Mary Killen

Dear Mary | 24 January 2019

Dear Mary | 24 January 2019
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Q.A senior colleague, on discovering that I’m a friend of someone who has become quite famous, engaged with me warmly for the first time. In their youth, she alleged, she and the ‘celebrity’ had been great friends — could I arrange a reunion? My celebrity friend drew a blank, even when I supplied a photograph and CV of my colleague. Although the celebrity is a kind woman, she’s also super busy and I don’t feel I can lean on her to have a reunion with someone she may never have met. I don’t want to insult my colleague by suggesting she must be mistaken. What should I do?

— Name and address withheld

A. Let’s say the colleague’s name is Jane Smith and the celebrity’s Liz Black. Tell Jane you’ve mentioned her name to Liz (don’t mention the CV and photograph) and that Liz was thrilled but asked which Jane Smith it was? Coincidentally she knew two. Please could this one remind her of friends in common, places where they met etc. so she could distinguish which Jane Smith it was? Meanwhile, to give your colleague a face-saving way out in case she is wrong, point out that there are two celebrities called Liz Black.(There’s bound to be someone, however minor their fame, with the same name.) Has she definitely got the right one?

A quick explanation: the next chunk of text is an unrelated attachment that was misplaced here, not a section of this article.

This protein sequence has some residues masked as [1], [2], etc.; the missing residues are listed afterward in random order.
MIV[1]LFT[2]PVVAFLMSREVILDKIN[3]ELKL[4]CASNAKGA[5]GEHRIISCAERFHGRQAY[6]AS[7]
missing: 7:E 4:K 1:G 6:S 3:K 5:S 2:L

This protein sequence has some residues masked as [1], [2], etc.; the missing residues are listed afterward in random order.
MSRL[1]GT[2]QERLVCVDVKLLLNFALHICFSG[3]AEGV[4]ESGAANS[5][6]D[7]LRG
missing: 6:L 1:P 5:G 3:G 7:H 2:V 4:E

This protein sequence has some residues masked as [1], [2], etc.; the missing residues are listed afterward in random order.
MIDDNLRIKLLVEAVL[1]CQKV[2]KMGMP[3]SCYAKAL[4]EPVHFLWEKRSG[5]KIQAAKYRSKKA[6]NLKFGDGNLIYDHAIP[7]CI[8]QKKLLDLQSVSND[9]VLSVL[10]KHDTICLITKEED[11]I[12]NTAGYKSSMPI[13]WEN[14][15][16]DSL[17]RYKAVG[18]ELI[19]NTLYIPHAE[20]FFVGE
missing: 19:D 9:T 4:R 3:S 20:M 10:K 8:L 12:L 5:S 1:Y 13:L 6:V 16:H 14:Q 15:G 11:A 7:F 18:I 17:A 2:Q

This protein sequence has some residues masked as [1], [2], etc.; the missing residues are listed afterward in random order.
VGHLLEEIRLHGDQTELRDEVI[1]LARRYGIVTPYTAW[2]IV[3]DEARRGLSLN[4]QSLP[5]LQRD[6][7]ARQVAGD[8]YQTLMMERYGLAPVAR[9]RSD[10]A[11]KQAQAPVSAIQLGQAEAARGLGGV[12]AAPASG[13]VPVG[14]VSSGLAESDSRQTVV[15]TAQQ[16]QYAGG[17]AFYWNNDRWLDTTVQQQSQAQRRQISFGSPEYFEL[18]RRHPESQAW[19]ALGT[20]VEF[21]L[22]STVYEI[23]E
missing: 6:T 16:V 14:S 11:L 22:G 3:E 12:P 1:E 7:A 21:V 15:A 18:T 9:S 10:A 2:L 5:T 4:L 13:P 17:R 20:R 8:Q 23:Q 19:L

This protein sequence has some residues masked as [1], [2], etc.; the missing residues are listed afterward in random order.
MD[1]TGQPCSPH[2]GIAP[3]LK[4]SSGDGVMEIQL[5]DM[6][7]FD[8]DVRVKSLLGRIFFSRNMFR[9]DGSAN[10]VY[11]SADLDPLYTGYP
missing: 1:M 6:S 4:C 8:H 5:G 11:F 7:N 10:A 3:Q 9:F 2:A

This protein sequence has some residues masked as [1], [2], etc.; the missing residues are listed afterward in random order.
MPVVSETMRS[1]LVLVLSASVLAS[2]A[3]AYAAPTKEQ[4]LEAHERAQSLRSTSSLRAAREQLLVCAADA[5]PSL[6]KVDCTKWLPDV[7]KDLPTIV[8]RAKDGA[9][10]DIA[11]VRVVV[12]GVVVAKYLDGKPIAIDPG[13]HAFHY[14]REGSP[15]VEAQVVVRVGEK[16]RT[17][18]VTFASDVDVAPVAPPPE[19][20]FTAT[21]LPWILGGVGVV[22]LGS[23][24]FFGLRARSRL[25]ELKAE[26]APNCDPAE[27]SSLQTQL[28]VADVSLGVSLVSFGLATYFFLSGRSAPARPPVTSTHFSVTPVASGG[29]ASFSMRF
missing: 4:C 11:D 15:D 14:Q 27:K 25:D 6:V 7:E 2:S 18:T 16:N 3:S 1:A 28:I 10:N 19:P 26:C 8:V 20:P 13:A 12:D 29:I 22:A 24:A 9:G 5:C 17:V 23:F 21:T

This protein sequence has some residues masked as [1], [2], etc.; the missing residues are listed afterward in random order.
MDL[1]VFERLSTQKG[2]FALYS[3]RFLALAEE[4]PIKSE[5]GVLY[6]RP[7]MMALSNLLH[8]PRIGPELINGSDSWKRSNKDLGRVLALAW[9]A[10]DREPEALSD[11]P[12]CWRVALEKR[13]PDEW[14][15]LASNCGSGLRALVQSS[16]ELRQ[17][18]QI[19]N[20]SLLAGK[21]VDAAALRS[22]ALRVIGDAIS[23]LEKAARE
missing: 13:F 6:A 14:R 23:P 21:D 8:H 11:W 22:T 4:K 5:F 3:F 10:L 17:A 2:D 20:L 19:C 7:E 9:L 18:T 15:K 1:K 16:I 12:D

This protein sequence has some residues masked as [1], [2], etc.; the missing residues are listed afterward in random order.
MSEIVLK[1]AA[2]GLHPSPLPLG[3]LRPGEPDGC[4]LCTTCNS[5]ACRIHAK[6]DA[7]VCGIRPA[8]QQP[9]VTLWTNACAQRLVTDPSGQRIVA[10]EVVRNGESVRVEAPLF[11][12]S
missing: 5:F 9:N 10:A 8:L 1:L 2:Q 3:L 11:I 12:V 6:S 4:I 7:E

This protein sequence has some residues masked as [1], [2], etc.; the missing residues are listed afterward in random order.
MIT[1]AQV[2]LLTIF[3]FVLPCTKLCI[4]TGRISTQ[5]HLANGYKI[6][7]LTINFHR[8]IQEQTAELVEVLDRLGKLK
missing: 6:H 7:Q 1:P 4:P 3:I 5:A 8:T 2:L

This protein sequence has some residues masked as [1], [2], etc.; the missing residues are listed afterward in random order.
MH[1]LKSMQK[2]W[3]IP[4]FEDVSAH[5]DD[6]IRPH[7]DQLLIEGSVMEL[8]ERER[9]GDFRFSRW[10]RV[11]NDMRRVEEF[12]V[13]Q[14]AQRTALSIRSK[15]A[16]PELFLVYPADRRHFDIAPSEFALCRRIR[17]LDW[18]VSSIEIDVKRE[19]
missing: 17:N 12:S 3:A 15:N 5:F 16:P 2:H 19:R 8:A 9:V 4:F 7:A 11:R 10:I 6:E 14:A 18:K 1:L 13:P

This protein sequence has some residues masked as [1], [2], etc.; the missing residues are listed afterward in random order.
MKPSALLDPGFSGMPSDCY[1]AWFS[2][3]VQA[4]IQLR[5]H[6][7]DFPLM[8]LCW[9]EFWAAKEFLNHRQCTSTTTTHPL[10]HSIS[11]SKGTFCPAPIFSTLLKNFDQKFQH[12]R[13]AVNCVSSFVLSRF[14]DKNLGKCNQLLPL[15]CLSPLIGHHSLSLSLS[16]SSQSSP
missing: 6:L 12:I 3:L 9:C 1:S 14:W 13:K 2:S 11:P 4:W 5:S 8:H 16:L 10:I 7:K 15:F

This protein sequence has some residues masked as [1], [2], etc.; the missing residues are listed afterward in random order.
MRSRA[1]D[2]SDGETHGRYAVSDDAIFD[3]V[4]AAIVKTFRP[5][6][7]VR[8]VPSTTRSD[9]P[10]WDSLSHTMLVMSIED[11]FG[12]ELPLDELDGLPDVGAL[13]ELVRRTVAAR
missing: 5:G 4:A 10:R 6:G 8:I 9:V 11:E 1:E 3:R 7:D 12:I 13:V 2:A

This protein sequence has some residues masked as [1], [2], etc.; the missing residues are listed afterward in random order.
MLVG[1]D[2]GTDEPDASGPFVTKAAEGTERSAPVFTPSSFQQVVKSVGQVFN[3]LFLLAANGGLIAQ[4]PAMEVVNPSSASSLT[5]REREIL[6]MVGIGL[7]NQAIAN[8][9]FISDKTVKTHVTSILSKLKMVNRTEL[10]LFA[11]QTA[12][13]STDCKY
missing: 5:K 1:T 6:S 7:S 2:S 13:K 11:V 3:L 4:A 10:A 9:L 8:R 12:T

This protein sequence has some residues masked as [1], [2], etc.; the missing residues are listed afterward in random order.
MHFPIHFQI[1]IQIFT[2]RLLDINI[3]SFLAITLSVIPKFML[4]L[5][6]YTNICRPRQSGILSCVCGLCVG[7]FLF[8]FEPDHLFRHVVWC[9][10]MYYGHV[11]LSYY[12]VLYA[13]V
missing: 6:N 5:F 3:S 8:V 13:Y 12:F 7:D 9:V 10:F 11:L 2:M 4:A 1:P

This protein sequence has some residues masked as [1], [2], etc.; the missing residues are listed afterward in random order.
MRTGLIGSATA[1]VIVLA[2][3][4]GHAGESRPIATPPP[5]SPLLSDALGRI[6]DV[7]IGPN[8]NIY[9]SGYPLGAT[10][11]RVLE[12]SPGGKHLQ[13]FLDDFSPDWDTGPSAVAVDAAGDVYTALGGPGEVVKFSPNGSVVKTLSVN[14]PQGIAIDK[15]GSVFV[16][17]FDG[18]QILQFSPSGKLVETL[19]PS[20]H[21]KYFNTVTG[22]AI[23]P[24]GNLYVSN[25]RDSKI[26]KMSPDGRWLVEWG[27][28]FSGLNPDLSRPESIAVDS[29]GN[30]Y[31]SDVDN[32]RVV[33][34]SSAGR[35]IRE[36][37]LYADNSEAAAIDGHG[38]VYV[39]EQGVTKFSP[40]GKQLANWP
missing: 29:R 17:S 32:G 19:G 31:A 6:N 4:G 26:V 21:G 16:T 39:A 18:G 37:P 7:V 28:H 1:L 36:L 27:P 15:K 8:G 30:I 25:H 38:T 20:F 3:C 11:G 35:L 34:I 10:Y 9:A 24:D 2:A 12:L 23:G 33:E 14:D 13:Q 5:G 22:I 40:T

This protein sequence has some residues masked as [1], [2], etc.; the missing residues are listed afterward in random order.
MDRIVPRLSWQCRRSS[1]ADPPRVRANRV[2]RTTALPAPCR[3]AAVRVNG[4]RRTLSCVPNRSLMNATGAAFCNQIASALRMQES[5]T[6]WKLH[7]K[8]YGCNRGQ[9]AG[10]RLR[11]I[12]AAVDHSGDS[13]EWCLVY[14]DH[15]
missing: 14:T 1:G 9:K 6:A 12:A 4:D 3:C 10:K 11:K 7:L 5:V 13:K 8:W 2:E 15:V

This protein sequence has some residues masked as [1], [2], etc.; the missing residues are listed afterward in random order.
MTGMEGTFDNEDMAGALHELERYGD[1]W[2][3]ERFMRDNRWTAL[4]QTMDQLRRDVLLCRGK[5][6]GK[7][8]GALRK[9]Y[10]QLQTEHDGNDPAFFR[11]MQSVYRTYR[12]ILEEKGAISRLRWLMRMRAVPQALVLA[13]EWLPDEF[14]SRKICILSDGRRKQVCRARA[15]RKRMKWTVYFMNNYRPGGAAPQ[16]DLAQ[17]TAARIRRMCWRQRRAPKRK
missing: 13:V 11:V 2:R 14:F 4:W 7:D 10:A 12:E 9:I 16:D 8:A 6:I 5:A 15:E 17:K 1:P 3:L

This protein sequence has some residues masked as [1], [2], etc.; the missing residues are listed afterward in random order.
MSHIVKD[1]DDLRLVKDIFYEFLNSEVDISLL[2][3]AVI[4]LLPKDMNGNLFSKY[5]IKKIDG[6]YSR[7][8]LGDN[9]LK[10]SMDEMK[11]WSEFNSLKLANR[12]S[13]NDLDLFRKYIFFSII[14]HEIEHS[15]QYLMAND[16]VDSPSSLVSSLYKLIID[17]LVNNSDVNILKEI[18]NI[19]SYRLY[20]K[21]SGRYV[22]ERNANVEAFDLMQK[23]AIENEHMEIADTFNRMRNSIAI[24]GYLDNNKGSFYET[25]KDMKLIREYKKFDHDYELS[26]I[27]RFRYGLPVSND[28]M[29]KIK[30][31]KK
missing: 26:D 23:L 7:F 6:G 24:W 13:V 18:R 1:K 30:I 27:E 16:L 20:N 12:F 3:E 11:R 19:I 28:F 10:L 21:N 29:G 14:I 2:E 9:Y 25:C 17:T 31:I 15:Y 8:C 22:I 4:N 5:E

Q. I run a village book club. A new member, who has moved here from London, is highly intelligent with lots to say and somewhat domineering. We are not a sophisticated or brilliant bunch but, whereas before we had a cosily undemanding and harmonious little club, we are now starting to feel out of our depth and that the newcomer has brought in an unwelcome element of competitiveness. It is a small community and nobody wants to be unfriendly but two people have already dropped out and the rest are looking to me to sort this out. Help!

— Name and address withheld

A. My literary adviser suggests you prescribe Barchester Towers for your next book-club read. Although part of The Barchester Chronicles it can be read as a stand-alone novel which, pertinently, features a character named Mrs Proudie, thought to be the most bossy and domineering woman in literature. With any luck the penny will drop as your new neighbour holds forth on the subject of domineering women and the silence of the other members is elegant. She will soon mend her ways.

Q. I have started vaping, which is a great success. My problem is how to say ‘no’ to people who ask if they can try my device.

—B.M.C., Pershore

A. Switch to vapes such as Juul with detachable heads. If someone asks if they can try your device just take a spare head out of your pocket and slip it on, assuring them that you would not want them to catch anything from you.